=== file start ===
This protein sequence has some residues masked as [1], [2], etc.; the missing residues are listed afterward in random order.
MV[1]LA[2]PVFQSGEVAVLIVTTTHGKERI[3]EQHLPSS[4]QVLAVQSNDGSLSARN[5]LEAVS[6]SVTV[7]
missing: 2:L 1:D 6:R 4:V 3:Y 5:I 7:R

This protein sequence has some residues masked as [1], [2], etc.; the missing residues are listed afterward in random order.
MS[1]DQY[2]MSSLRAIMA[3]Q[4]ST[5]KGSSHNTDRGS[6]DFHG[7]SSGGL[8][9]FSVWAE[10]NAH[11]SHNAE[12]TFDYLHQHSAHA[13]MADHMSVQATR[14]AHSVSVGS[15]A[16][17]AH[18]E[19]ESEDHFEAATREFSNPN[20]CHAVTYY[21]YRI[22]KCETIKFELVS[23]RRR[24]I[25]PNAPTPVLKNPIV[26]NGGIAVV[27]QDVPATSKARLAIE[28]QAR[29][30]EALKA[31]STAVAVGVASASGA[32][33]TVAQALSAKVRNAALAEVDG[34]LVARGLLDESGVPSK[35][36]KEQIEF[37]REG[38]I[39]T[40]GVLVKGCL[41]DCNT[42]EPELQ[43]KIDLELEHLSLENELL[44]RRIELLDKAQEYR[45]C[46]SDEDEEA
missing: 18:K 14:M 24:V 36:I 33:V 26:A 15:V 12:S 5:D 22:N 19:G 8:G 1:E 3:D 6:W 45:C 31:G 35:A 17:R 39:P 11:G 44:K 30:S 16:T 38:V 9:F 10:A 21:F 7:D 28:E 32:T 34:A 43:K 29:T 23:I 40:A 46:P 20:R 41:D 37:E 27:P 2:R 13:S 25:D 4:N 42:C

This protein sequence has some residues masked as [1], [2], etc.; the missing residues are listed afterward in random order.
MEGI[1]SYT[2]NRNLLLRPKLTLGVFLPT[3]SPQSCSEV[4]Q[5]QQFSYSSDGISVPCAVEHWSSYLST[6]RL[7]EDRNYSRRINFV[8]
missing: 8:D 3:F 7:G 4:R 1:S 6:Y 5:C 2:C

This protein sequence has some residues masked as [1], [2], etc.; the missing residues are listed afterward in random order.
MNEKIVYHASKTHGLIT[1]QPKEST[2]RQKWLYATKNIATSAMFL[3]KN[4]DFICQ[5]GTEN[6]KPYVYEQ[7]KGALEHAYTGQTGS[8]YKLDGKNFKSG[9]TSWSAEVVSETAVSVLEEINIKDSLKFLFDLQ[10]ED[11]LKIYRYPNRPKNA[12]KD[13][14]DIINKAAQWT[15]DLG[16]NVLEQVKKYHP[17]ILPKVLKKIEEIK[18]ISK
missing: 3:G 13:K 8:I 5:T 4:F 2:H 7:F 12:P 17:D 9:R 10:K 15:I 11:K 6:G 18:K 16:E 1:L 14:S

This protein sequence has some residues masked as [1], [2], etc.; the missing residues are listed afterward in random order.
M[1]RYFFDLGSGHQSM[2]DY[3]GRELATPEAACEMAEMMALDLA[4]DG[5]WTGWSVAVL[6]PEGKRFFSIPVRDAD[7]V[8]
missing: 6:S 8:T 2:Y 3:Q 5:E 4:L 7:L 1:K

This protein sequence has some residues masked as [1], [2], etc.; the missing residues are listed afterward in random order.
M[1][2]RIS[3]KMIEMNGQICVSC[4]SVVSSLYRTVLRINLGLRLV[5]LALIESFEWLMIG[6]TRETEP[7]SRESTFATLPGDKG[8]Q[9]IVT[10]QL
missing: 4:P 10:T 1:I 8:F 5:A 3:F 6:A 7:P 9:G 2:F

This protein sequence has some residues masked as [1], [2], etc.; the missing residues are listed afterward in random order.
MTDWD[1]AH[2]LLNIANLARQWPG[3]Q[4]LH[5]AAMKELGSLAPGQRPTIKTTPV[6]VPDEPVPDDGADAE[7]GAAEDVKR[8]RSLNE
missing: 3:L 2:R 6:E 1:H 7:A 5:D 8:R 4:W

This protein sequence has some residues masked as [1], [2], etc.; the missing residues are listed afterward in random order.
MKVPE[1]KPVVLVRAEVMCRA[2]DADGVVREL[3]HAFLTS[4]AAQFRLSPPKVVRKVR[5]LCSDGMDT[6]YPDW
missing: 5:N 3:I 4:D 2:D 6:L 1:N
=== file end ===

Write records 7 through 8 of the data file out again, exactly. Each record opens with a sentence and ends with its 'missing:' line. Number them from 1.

This protein sequence has some residues masked as [1], [2], etc.; the missing residues are listed afterward in random order.
MTDWD[1]AH[2]LLNIANLARQWPG[3]Q[4]LH[5]AAMKELGSLAPGQRPTIKTTPV[6]VPDEPVPDDGADAE[7]GAAEDVKR[8]RSLNE
missing: 3:L 2:R 6:E 1:H 7:A 5:D 8:R 4:W

This protein sequence has some residues masked as [1], [2], etc.; the missing residues are listed afterward in random order.
MKVPE[1]KPVVLVRAEVMCRA[2]DADGVVREL[3]HAFLTS[4]AAQFRLSPPKVVRKVR[5]LCSDGMDT[6]YPDW
missing: 5:N 3:I 4:D 2:D 6:L 1:N